Chicken Pox Parties

Filed under: In The News

sick childDespite the fact that the mainstream medical community denies a link between vaccinations and autism, more and more parents are choosing not to have their children inoculated against childhood diseases. And while every state allows some avenue of exemption from the vaccinations usually required to enter school, there are none that I am aware of that allow parents to pick and choose which vaccinations they will skip. You either opt out completely or you vaccinate according to your state's requirements. But for some parents in New York, choosing to vaccinate their children is not an all-or-nothing proposition. While they are willing to risk the perceived dangers of receiving shots for certain diseases, they are not willing to do so for chicken pox.

"Measles, mumps, whooping cough...I'm worried about those diseases, so my daughter has had those vaccines. Chicken pox is a joke," says one mom.

This creates a problem in that the state of New York requires children entering school to either have had the varicella vaccine, which protects against chicken pox and shingles, or to have had the actual virus. The solution for these parents is obvious: make sure their kids get chicken pox before their first day of school. To that end, they are gathering at Chicken pox parties attended by at least one infected child who can spread the virus to the others.

Parents are scouting out like-minded parents with young children and getting together when one of them gets Chicken pox. One mother, after being told by her pediatrician that the only reason the Chicken pox vaccine exists is to prevent parents from missing work, even posted an ad on Craigslist and a mommy message board looking for Chicken pox infected playmates for her two-year-old.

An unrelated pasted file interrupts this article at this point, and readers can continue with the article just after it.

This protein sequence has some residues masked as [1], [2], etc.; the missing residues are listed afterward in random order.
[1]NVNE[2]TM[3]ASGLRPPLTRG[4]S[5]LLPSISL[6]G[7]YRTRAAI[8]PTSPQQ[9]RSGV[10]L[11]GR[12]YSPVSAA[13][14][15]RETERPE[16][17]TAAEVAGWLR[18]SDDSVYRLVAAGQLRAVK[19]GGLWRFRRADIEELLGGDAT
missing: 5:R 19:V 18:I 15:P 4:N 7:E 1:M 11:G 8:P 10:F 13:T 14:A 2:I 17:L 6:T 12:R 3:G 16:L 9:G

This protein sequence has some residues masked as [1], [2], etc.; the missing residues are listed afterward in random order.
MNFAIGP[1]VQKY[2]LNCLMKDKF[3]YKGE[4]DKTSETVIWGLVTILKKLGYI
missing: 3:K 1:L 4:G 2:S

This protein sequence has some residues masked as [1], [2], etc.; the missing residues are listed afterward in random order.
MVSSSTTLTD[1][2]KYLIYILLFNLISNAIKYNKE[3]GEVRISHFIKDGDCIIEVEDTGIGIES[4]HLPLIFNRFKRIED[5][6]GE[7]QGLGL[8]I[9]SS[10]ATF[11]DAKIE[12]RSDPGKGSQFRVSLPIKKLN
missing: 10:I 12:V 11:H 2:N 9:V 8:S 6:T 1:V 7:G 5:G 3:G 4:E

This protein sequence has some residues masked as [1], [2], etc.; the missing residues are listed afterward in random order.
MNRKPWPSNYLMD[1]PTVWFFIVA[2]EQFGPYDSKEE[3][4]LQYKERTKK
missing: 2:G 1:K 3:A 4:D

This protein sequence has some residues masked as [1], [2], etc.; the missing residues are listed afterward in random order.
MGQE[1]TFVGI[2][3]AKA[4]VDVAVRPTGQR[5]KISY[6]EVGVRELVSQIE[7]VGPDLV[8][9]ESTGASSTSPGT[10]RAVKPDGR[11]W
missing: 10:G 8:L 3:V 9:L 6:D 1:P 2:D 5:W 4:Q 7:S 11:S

So, why do we vaccinate our children against an illness that many of us sailed through as children ourselves? According to Dr. Anne Gershon, professor of pediatrics at Columbia University and president of the Infectious Disease Society of America, one good reason is that the vaccine lessens the chance that the Chicken pox virus will later return as shingles. Plus, she says, deliberately exposing your child to the virus is not a risk-free alternative to the vaccine. "Chicken pox parties are a terrible mistake," she says. "Imagine how you would feel if you took your kid to one and they came down with encephalitis or group A strep. Most of the time chicken pox is a mild disease, but you can die from the complications."

Clearly we are a long way from any consensus on this whole vaccination issue. But until doctors can agree on whether or not the Chicken pox virus is preferable to the vaccine, it seems that parents have no choice but to make that decision for themselves.

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AdviceMama Says:
Start by teaching him that it is safe to do so.